The total size of the robot is 210mm x 210 mm x 80mm.

Step 5: 3d Printing

Picture of 3d Printing

The design was done so that all the parts could be 3d printed. In case you don't have a 3d printer, you can use the 3DHubs wherever you are.

The robot consist of 12 parts (it takes a some time). It was printed on a Robo3d R1 plus using Blue Gray Colorfabb filament.

My printing settings were:

  • 0.2 mm layer height
  • 1.2 mm shell thickness
  • 30% fill density
  • 215 C printing temperature
  • 70 C bed temperature
  • Support type everywhere
  • Retraction (Very important!!) 50 mm/s 0.7mm
  • Printing Speed 60mm/s

Before doing all the prints I recommend to print the test samples that I attached so you can calibrate and modify the parameters. I took me a lot of time since the prints are big.

Note: Remove all the support filament with caution.

Look for the files here: Thingiverse Files

Step 6: Setting the Sensors Up

Picture of Setting the Sensors Up

For each of the two sensors I soldered cables but in case you have the connector, you can skip this step.

Once we have the sensors support, we will assembly them as it is showed on the picture above using the M3 bolts. It is important to mention that one sensor should be flipped because it will help us when we assembly them.

Step 7: Connecting the Motors and H-bridge

Picture of Connecting the Motors and H-bridge

The first objects that are going to be mounted, are the motors. Mount them using their brackets.

Once you have set them, you can start mounting the H-bridge as it is showed. After that, we shall start connecting the motors on the dual terminals. Don't worry about how the motors shall be connected, you can connect them in any polarity and we can modify the direction of the motors with the code. They should look like the last image.Mo

Step 8: Mounting the Ball Caster

Picture of Mounting the Ball Caster

The ball caster will help the robot to tilt it to the front so that robot can vacuum much better.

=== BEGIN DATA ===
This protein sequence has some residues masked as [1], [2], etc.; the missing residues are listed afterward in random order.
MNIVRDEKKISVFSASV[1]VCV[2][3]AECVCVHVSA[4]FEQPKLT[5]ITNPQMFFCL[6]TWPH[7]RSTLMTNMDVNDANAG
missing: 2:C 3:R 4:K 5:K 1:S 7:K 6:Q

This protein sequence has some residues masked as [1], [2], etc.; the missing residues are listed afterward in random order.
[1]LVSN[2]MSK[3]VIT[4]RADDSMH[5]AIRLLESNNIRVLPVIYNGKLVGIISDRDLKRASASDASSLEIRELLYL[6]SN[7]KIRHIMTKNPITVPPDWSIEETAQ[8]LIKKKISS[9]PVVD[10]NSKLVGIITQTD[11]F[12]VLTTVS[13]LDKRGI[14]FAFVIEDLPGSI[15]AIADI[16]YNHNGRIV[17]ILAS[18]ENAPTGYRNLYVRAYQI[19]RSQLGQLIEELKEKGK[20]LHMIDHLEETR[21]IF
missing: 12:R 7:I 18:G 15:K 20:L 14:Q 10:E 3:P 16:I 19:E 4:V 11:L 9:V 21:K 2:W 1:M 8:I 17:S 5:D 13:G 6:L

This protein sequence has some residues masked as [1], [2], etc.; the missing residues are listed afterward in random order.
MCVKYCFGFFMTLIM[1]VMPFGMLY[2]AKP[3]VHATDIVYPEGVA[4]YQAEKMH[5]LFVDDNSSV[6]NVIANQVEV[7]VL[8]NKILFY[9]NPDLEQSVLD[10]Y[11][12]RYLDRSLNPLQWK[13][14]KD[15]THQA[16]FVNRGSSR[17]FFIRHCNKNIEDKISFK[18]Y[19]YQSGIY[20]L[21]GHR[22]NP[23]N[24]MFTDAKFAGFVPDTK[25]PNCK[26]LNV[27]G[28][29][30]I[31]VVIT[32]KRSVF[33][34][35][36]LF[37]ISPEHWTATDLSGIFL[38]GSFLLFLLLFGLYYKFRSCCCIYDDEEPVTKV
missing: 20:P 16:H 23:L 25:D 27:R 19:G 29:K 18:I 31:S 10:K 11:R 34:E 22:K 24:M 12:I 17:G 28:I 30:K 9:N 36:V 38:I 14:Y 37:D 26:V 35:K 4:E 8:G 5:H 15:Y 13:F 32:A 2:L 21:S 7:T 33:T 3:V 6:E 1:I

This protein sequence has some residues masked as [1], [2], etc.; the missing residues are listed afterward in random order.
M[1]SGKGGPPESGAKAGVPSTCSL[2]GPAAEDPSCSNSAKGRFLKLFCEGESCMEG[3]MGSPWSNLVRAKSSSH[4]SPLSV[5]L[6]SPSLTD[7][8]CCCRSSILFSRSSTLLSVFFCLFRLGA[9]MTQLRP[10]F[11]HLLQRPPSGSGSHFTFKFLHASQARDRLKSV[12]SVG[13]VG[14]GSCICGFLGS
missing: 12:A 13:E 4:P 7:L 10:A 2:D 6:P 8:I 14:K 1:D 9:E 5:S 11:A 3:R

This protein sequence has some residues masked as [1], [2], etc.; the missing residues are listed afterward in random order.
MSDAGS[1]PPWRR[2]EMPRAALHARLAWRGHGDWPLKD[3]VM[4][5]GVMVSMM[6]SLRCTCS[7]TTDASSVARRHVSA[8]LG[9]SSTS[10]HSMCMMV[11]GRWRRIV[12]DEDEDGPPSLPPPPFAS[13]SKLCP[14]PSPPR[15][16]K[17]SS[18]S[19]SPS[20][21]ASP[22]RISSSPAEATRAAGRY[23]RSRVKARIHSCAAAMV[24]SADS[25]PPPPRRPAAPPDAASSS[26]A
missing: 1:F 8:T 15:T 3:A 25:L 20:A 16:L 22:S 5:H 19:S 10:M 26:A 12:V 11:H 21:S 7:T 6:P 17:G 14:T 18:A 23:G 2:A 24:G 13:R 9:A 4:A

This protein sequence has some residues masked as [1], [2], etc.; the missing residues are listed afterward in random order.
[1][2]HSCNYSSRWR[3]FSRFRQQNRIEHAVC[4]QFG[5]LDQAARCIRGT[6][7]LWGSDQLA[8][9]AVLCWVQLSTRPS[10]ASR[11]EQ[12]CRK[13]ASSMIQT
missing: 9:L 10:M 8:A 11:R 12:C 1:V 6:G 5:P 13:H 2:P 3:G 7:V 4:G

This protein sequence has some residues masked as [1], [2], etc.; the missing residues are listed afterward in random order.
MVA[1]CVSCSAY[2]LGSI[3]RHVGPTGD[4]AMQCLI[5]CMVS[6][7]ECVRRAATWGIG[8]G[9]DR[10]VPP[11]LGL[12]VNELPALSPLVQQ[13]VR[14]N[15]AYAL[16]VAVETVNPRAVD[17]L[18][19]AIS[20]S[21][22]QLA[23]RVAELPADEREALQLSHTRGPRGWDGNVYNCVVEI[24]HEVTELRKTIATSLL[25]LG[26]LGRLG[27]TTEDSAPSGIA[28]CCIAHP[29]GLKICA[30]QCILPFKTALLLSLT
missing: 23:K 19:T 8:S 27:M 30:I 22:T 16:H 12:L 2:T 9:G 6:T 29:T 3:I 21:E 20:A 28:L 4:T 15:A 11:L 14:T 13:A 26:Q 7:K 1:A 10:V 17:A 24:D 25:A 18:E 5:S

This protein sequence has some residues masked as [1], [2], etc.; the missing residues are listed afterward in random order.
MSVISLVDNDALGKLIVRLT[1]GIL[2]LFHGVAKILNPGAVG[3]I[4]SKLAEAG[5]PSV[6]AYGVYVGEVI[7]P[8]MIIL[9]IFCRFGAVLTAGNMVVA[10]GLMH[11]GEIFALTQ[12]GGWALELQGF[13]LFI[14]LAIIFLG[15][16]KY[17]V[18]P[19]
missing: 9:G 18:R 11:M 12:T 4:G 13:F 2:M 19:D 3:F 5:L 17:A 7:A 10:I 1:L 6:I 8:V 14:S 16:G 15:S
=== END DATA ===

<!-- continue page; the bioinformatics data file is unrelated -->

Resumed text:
The Pololu Ball Caster has already its bolts but unfortunately they're too large. So, we shall cut them for about 3mm. Use a knife or a saw being really careful.

An image above shows the ideal length of the bolt.

Step 9: The Bumper

Picture of The Bumper

So what happens when the infrared sensors can't see the object?

Well I have designed a bumper so that it can detect when it touched a close object.

The first image shows the concept and the way it shall be connected.

Mount the push button pushButtonSupport and connect it to the small cilinder (see pictures).

Once both of the buttons are mounted, you can paste the bumper (use a small amount of glue).

Note: I will only use one of the buttons since one push button got broken :( But it still works really nice!

Step 10: Connecting the Sharp Sensors

Picture of Connecting the Sharp Sensors

In order to supply the Sensors I made a small board which will supply the power for each of the sensors.

Cut a small surface 3x3 cm then mount the connectors as it is showed on the second picture. Do the proper soldering being careful. Once it is done, mark the board so that you can know the polarity. I use by convention that the right side is always voltage.

Connect the Grounds of each of the sensors and also one terminal of the push button to GND, and the Red wires from the sensors to VCC (Right connectors).

Once they are all connected, fix the wires and set them nicely.

Step 11: Voltage Divider

Picture of Voltage Divider

We need a way to monitor the battery voltage because the if the voltage of a LiPo cell is dropped lower than 3.0 it can permanently damaged it. Our battery is a 3S LiPo battery which means that it has 3 cells of 3.7V each.

Since we can't connect the battery voltage directly to the Arduino (because you will kill the board), we should find a way to proportionally get the voltage of the battery within the range of the ADC (Analog Digital Converter).

Cut 12cm of wire (Red, Black and White. Use always white or other color for signals but not black nor red)

The Voltage Divider will help us to reduce the voltage proportionally and thus we can connect it to one of the analog inputs.

For this we will need to Resistors. R1 and R2. I recommend to use one fixed and the other one use as a potentiometer so you can manipulate your circuit and calibrate it carefully.

Use an R2 of 1k Ohms and set the Potentiometer to 1536 ohms. See the theory behind that so that you can probe the voltages (Or you can trust me Wiki Theory). I set my desired output to be Vout = 5V and my input was the battery voltage when it was fully charged = 12.68 V.

Once you have finished the circuit, test it! Use a Voltmeter and verify that the Vout is actually 5V when your battery is fully charged, otherwise adjust the potentiometer. (Don't set it above 5V or you can kill the Arduino!)

Step 12: Get Your Hands Dirty

Picture of Get Your Hands Dirty

We are going to start connecting a lot of wires right now so we should be really careful or we can make a short circuit.

The Battery will supply 3 different things:

  1. Motors
  2. Fan
  3. Voltage Divider